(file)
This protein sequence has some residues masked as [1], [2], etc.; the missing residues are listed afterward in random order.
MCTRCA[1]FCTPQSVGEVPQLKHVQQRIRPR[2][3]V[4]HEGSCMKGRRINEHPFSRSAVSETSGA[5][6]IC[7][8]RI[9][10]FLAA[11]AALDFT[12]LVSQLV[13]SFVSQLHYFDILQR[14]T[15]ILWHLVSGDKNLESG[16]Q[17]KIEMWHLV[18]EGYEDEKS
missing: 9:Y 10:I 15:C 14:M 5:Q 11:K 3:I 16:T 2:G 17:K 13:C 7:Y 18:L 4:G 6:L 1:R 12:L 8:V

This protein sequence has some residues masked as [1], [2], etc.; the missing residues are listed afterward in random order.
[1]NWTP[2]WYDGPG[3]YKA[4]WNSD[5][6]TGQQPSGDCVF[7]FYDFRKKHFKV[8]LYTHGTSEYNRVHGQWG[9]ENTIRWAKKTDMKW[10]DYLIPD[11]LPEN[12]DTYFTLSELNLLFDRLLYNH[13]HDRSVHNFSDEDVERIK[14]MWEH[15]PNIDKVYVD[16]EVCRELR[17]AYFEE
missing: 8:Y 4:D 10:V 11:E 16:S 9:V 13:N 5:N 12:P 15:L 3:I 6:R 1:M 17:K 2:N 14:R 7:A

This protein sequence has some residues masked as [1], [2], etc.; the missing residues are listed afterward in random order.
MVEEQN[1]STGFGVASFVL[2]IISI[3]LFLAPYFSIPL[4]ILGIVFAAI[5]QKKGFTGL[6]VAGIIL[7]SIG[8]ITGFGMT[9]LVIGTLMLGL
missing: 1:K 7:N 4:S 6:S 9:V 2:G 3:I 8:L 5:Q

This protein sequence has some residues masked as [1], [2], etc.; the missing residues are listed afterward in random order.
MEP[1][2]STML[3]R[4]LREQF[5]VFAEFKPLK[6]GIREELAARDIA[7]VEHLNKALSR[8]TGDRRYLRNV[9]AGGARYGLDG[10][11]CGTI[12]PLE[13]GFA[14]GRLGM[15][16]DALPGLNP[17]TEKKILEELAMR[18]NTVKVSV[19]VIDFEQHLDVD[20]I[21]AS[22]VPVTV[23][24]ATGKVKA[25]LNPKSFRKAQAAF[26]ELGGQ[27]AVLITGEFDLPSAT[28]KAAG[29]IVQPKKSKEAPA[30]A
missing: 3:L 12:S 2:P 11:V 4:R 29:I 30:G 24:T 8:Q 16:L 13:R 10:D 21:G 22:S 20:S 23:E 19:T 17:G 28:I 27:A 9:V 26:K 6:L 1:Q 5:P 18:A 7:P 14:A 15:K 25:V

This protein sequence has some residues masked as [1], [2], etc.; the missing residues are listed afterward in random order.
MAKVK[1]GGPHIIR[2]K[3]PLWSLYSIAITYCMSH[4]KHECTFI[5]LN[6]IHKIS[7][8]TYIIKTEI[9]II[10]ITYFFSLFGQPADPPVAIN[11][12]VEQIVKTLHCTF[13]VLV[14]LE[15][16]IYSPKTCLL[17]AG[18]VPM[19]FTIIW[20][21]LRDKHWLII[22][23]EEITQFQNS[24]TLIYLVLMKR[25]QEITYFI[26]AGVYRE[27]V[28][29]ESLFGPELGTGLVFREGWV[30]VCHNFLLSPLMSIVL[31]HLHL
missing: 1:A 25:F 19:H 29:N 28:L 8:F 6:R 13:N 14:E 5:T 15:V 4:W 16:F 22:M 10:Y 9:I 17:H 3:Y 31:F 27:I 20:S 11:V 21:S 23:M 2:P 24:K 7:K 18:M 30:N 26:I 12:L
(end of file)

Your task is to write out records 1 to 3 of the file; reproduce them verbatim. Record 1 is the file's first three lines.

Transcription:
This protein sequence has some residues masked as [1], [2], etc.; the missing residues are listed afterward in random order.
MCTRCA[1]FCTPQSVGEVPQLKHVQQRIRPR[2][3]V[4]HEGSCMKGRRINEHPFSRSAVSETSGA[5][6]IC[7][8]RI[9][10]FLAA[11]AALDFT[12]LVSQLV[13]SFVSQLHYFDILQR[14]T[15]ILWHLVSGDKNLESG[16]Q[17]KIEMWHLV[18]EGYEDEKS
missing: 9:Y 10:I 15:C 14:M 5:Q 11:K 3:I 16:T 2:G 17:K 13:C 7:Y 18:L 4:G 6:L 1:R 12:L 8:V

This protein sequence has some residues masked as [1], [2], etc.; the missing residues are listed afterward in random order.
[1]NWTP[2]WYDGPG[3]YKA[4]WNSD[5][6]TGQQPSGDCVF[7]FYDFRKKHFKV[8]LYTHGTSEYNRVHGQWG[9]ENTIRWAKKTDMKW[10]DYLIPD[11]LPEN[12]DTYFTLSELNLLFDRLLYNH[13]HDRSVHNFSDEDVERIK[14]MWEH[15]PNIDKVYVD[16]EVCRELR[17]AYFEE
missing: 8:Y 4:D 10:V 11:E 16:S 9:V 13:N 5:N 12:P 15:L 3:I 6:R 1:M 17:K 2:N 14:R 7:A

This protein sequence has some residues masked as [1], [2], etc.; the missing residues are listed afterward in random order.
MVEEQN[1]STGFGVASFVL[2]IISI[3]LFLAPYFSIPL[4]ILGIVFAAI[5]QKKGFTGL[6]VAGIIL[7]SIG[8]ITGFGMT[9]LVIGTLMLGL
missing: 1:K 7:N 4:S 6:S 9:V 2:G 3:I 8:L 5:Q